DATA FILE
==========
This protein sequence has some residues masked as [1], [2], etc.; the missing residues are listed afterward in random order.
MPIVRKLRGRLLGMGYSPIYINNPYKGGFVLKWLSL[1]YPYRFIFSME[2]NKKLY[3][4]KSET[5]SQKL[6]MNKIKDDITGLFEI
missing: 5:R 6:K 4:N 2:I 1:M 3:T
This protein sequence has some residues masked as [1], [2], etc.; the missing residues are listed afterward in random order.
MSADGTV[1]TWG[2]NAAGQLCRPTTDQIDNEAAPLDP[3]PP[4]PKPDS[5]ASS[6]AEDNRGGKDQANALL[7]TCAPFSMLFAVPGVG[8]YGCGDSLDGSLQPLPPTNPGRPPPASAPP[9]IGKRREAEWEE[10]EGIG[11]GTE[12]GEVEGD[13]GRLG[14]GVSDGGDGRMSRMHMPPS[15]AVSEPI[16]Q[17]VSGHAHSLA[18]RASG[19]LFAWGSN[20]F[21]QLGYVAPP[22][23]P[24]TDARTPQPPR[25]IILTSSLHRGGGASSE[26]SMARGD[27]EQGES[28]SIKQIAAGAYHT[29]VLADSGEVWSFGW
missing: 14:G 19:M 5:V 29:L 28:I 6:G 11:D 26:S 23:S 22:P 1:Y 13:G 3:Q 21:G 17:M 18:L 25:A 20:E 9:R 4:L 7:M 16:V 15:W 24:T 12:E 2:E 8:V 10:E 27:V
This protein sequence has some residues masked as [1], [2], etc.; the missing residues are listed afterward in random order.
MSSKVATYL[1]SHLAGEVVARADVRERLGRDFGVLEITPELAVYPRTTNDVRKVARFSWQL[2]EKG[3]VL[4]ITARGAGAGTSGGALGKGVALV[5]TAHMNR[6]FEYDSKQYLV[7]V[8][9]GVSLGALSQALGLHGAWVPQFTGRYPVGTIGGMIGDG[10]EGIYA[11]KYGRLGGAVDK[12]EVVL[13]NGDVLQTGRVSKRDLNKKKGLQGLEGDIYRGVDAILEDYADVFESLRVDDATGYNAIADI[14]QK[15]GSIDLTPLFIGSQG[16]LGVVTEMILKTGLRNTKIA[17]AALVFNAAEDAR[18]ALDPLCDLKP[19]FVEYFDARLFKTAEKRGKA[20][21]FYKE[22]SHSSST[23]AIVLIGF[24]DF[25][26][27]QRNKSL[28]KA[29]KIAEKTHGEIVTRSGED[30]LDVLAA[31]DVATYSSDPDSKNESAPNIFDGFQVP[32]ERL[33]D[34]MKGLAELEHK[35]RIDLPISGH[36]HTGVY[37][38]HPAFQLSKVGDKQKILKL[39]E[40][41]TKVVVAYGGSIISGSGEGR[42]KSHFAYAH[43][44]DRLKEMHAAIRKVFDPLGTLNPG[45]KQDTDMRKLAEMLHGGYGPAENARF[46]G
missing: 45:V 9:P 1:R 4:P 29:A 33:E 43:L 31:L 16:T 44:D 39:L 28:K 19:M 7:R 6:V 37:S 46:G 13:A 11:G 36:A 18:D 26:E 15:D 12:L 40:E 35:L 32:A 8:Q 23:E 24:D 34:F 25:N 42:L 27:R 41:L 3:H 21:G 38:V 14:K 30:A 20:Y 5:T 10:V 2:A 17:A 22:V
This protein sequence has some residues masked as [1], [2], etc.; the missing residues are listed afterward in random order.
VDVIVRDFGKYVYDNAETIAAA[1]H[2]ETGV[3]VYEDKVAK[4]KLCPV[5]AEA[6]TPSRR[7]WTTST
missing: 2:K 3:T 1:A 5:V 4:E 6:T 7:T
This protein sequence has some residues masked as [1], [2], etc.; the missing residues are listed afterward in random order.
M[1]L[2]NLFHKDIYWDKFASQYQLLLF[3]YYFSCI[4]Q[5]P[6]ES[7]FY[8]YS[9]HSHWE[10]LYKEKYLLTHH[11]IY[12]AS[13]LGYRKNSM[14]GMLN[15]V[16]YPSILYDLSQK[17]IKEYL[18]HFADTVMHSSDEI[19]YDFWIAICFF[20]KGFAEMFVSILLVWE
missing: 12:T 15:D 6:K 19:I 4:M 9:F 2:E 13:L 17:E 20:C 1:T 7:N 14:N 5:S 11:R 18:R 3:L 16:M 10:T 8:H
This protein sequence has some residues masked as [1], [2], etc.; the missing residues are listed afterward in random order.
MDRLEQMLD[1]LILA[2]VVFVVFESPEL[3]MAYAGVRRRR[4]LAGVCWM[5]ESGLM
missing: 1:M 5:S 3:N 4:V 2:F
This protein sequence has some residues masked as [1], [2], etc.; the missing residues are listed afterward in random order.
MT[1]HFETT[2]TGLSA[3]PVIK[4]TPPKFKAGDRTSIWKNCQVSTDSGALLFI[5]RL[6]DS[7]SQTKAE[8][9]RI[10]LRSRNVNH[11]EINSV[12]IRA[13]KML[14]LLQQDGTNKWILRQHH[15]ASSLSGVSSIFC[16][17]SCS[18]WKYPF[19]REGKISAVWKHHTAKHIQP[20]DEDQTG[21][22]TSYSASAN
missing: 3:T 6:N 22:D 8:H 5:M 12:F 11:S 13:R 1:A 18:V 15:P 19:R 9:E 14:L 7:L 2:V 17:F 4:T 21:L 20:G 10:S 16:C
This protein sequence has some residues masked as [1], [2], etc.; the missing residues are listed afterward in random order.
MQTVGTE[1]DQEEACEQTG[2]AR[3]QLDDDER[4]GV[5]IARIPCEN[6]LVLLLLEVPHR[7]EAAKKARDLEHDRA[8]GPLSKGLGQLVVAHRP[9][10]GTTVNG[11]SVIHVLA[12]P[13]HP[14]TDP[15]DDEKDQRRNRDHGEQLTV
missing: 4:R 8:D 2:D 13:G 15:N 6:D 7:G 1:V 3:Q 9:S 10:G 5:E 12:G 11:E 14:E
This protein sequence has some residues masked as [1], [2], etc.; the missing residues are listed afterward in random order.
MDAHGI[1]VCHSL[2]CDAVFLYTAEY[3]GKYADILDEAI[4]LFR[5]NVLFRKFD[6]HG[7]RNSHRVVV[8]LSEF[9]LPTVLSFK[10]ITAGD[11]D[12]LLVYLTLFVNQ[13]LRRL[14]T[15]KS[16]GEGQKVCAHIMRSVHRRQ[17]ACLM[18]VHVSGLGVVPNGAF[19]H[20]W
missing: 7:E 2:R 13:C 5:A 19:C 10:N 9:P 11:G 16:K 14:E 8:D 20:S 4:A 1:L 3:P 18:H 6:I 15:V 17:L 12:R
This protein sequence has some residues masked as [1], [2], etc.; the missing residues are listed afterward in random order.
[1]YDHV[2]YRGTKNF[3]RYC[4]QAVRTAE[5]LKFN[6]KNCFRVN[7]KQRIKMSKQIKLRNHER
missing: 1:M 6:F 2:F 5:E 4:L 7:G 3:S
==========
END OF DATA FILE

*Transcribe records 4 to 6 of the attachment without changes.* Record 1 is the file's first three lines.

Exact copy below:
This protein sequence has some residues masked as [1], [2], etc.; the missing residues are listed afterward in random order.
VDVIVRDFGKYVYDNAETIAAA[1]H[2]ETGV[3]VYEDKVAK[4]KLCPV[5]AEA[6]TPSRR[7]WTTST
missing: 2:K 3:T 1:A 5:V 4:E 6:T 7:T
This protein sequence has some residues masked as [1], [2], etc.; the missing residues are listed afterward in random order.
M[1]L[2]NLFHKDIYWDKFASQYQLLLF[3]YYFSCI[4]Q[5]P[6]ES[7]FY[8]YS[9]HSHWE[10]LYKEKYLLTHH[11]IY[12]AS[13]LGYRKNSM[14]GMLN[15]V[16]YPSILYDLSQK[17]IKEYL[18]HFADTVMHSSDEI[19]YDFWIAICFF[20]KGFAEMFVSILLVWE
missing: 12:T 15:D 6:K 19:I 4:M 9:F 2:E 13:L 17:E 20:C 1:T 7:N 14:N 5:S 11:R 18:R 3:L 16:M 10:T 8:H
This protein sequence has some residues masked as [1], [2], etc.; the missing residues are listed afterward in random order.
MDRLEQMLD[1]LILA[2]VVFVVFESPEL[3]MAYAGVRRRR[4]LAGVCWM[5]ESGLM
missing: 1:M 5:S 3:N 4:V 2:F